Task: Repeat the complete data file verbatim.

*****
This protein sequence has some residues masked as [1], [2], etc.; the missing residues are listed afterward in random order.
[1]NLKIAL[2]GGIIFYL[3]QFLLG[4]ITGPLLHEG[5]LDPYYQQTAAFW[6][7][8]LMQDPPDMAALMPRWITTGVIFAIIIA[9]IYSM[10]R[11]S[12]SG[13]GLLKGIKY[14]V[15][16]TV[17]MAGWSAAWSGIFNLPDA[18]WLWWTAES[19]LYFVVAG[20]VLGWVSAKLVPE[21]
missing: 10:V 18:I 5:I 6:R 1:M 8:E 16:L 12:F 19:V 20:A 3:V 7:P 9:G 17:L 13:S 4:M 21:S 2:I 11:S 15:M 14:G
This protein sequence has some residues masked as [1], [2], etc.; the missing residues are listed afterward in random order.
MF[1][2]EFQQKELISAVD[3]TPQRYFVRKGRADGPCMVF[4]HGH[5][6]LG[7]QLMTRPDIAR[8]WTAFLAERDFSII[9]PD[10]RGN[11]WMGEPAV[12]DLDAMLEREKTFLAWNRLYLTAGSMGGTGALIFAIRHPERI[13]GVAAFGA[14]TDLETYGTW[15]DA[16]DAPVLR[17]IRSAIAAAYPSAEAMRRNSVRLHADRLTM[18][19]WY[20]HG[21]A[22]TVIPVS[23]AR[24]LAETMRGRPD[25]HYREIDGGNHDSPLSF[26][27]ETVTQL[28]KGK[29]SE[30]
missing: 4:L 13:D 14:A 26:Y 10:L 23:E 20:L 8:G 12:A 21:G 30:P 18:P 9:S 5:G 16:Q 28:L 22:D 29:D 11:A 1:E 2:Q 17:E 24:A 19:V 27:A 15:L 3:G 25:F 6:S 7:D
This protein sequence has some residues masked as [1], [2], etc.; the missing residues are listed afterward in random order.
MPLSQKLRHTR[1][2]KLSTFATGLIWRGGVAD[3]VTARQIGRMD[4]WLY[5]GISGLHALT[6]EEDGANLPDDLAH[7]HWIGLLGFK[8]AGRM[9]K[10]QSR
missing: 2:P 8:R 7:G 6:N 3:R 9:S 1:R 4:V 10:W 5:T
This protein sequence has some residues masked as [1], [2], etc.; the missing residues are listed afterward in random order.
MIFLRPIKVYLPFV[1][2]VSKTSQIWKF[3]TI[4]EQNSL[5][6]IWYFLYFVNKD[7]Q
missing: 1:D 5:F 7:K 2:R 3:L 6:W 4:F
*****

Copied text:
This protein sequence has some residues masked as [1], [2], etc.; the missing residues are listed afterward in random order.
[1]NLKIAL[2]GGIIFYL[3]QFLLG[4]ITGPLLHEG[5]LDPYYQQTAAFW[6][7][8]LMQDPPDMAALMPRWITTGVIFAIIIA[9]IYSM[10]R[11]S[12]SG[13]GLLKGIKY[14]V[15][16]TV[17]MAGWSAAWSGIFNLPDA[18]WLWWTAES[19]LYFVVAG[20]VLGWVSAKLVPE[21]
missing: 10:V 18:I 5:I 6:R 1:M 8:E 16:L 12:F 19:V 20:A 3:V 7:P 9:G 17:L 13:S 4:M 21:S 2:I 11:S 15:M 14:G
This protein sequence has some residues masked as [1], [2], etc.; the missing residues are listed afterward in random order.
MF[1][2]EFQQKELISAVD[3]TPQRYFVRKGRADGPCMVF[4]HGH[5][6]LG[7]QLMTRPDIAR[8]WTAFLAERDFSII[9]PD[10]RGN[11]WMGEPAV[12]DLDAMLEREKTFLAWNRLYLTAGSMGGTGALIFAIRHPERI[13]GVAAFGA[14]TDLETYGTW[15]DA[16]DAPVLR[17]IRSAIAAAYPSAEAMRRNSVRLHADRLTM[18][19]WY[20]HG[21]A[22]TVIPVS[23]AR[24]LAETMRGRPD[25]HYREIDGGNHDSPLSF[26][27]ETVTQL[28]KGK[29]SE[30]
missing: 4:L 13:D 14:A 26:Y 10:L 23:E 20:L 8:G 12:A 21:G 30:P 18:P 9:S 5:G 16:Q 28:L 22:D 29:D 11:A 1:E 2:Q 17:E 24:A 19:V 27:A 15:L 3:G 25:F 6:S 7:D
This protein sequence has some residues masked as [1], [2], etc.; the missing residues are listed afterward in random order.
MPLSQKLRHTR[1][2]KLSTFATGLIWRGGVAD[3]VTARQIGRMD[4]WLY[5]GISGLHALT[6]EEDGANLPDDLAH[7]HWIGLLGFK[8]AGRM[9]K[10]QSR
missing: 2:P 8:R 7:G 6:N 3:R 9:S 1:R 4:V 10:W 5:T
This protein sequence has some residues masked as [1], [2], etc.; the missing residues are listed afterward in random order.
MIFLRPIKVYLPFV[1][2]VSKTSQIWKF[3]TI[4]EQNSL[5][6]IWYFLYFVNKD[7]Q
missing: 1:D 5:F 7:K 2:R 3:L 6:W 4:F